Wedding Day Sobriety: A Guide for Guests
Wedding receptions often offer the perfect trifecta of food, fun, and drinks. Yet, this can present significant challenges for guests recovering from alcohol dependency. Fortunately, sitting out these celebrations isn’t the only option. Since sobriety is an important goal, how can this be achieved when the booze is flowing and emotions are high? Some smart advice can help you remain a dedicated teetotaler.
Guests in Recovery: You’re Not Alone
If you’re a wedding guest aiming for sobriety, it’s natural to feel a little anxiety. After all, you’re in a social situation where alcohol is plentiful and you’re surrounded by others who drink. Ravishly contributor Britni de la Cretaz describes feelings of loneliness when attending receptions. Medium writer Tiffany Swedeen mentions her own temptations to imbibe. SobrieTea Party’s Tawny Lara admits her own struggles. Before she tried recovery, she usually found herself drinking too much at others’ nuptials.
Powerful physical and psychological cravings are frequently triggered by emotional stress, fatigue, nostalgia, or feeling left out. Unsurprisingly, all these emotions and conditions can resurface at weddings. You may encounter some saboteurs, as blogger Dana Bowman points out. However, most of your fellow attendees don’t wish to interfere with your recovery.
Stay Alcohol-Free With These Tips
Swedeen, de la Cretaz, and Lara draw on their own experiences, offering advice to wedding guests planning on sobriety. One valuable tip is to stop worrying about how others view you. Most people will not notice or concern themselves with what you’re actually drinking, so having a non-alcoholic beverage in hand can be a lifesaver. This can be anything that makes you feel comfortable: lime and seltzer water, a soft drink, a cup of coffee, or anything else you like.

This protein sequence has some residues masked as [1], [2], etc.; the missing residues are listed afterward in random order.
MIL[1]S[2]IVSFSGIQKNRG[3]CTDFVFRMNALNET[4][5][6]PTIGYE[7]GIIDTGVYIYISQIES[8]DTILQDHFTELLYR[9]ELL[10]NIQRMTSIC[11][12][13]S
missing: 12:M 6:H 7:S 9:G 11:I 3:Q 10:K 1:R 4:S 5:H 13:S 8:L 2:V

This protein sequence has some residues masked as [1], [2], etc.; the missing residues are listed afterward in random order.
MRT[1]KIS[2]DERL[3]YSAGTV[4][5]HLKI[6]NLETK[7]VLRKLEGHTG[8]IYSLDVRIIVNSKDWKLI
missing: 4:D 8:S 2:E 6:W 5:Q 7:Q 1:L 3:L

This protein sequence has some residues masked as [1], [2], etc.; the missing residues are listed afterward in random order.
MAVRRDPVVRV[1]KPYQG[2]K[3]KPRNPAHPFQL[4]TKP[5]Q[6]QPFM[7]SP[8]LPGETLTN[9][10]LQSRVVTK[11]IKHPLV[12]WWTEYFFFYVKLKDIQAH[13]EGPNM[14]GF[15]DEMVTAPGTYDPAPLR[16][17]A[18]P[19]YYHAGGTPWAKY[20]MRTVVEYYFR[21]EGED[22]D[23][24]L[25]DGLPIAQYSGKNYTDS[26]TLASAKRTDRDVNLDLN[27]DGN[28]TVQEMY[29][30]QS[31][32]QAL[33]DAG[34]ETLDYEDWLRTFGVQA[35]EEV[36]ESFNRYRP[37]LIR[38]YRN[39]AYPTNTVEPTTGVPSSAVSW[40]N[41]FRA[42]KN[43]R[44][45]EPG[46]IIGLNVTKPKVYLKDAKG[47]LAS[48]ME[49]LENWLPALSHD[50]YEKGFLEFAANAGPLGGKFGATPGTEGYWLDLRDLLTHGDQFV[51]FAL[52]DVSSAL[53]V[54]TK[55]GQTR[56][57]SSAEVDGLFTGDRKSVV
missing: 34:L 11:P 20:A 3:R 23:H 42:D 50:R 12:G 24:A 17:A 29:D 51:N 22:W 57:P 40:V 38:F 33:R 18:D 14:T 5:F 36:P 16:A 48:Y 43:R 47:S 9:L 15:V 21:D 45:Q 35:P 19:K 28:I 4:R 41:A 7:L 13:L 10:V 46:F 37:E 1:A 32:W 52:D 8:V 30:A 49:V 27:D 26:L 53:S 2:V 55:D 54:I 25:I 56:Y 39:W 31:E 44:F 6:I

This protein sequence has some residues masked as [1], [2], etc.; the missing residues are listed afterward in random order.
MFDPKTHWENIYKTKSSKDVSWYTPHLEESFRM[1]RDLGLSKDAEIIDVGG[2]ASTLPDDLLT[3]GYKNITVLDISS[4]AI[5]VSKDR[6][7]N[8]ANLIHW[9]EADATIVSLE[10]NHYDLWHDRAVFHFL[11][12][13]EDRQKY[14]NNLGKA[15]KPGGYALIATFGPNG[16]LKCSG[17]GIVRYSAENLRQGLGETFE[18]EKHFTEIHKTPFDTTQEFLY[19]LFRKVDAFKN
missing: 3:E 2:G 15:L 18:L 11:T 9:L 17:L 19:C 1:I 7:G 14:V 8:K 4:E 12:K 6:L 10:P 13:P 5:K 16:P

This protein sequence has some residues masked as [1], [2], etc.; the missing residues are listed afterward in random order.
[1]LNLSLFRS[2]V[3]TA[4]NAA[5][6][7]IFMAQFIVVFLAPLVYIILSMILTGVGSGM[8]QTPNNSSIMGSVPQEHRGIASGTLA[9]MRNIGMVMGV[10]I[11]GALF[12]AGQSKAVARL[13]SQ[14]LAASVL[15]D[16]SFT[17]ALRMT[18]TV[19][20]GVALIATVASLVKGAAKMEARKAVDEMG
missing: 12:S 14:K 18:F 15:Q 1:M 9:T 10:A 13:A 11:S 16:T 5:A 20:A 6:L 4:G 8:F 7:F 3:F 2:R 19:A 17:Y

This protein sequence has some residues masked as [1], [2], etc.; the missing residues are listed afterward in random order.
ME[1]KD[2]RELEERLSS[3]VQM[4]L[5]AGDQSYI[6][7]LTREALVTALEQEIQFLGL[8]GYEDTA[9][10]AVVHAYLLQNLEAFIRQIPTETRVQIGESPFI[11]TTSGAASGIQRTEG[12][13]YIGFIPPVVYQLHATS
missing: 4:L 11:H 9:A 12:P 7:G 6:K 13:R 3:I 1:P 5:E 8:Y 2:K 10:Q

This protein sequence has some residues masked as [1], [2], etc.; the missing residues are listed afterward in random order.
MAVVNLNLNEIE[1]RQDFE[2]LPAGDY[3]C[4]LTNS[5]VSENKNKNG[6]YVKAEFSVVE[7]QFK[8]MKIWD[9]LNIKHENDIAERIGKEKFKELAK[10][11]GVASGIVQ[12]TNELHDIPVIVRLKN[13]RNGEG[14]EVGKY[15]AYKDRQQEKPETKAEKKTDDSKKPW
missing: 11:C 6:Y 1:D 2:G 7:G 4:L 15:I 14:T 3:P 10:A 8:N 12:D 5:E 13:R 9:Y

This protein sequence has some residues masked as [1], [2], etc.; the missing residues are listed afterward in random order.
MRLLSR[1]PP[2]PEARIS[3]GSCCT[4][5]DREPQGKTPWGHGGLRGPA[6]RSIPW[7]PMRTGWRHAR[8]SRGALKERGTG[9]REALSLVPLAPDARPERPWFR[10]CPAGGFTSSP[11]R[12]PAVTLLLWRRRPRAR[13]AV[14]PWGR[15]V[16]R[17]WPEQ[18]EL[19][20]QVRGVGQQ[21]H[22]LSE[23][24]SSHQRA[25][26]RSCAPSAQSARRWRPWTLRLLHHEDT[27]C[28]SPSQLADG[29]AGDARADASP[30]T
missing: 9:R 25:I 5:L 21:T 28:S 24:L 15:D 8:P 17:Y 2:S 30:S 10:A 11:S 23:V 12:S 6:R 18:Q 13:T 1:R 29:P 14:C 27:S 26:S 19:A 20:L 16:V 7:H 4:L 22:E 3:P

Enlisting a trustworthy individual or two could help you avoid indulgence. Be sure to give bartenders a heads up, letting them know not to serve you intoxicating drinks. You may wish to bring along a sober friend, seek out another teetotaler at the festivities, or have someone you can call or text if you need support or feel unsafe.
Distracting yourself is also a great approach when you’re at a reception. Take advantage of food, dancing, music, camaraderie, and activities. Are you a champ at horseshoes, darts, or croquet? Use the lawn games to show off your prowess. Hit the dance floor. Eat an extra cupcake. Talk someone else’s ear off. You get the idea.
Refrain From Judging Other Guests
One common pitfall that Lara mentions is the habit of silently judging others. As an individual in recovery, you could find yourself eying other guests’ behaviors. Looking down on them for their drinking and intoxication won’t contribute to your own efforts. Lara reminds readers that everyone’s relationship with alcohol is a little different. Respect is key, so remember that others’ drinking habits have nothing to do with your own sobriety.
Know When To Walk Away
While you’re planning ahead for your friends’ reception, don’t forget to construct an exit strategy. Feel free to leave early if you must, especially if you feel too tempted to drink. If you’re bringing a sober companion, let that person know that you may want to depart before the reception ends. Those attending alone should make sure they have phone numbers of reliable friends or a transport company just in case.
Don’t Worry: You’ve Got This
Recovering from alcohol dependency isn’t an easy process, but social situations can make it rougher than usual. While you want to enjoy yourself at your friends’ wedding reception, it can also be an opportunity to re-acclimate to scenarios in which alcohol is served. Staying sober requires some advance planning. Keeping a nonalcoholic drink in hand is a useful strategy, along with relying on supportive friends and having an exit plan ready.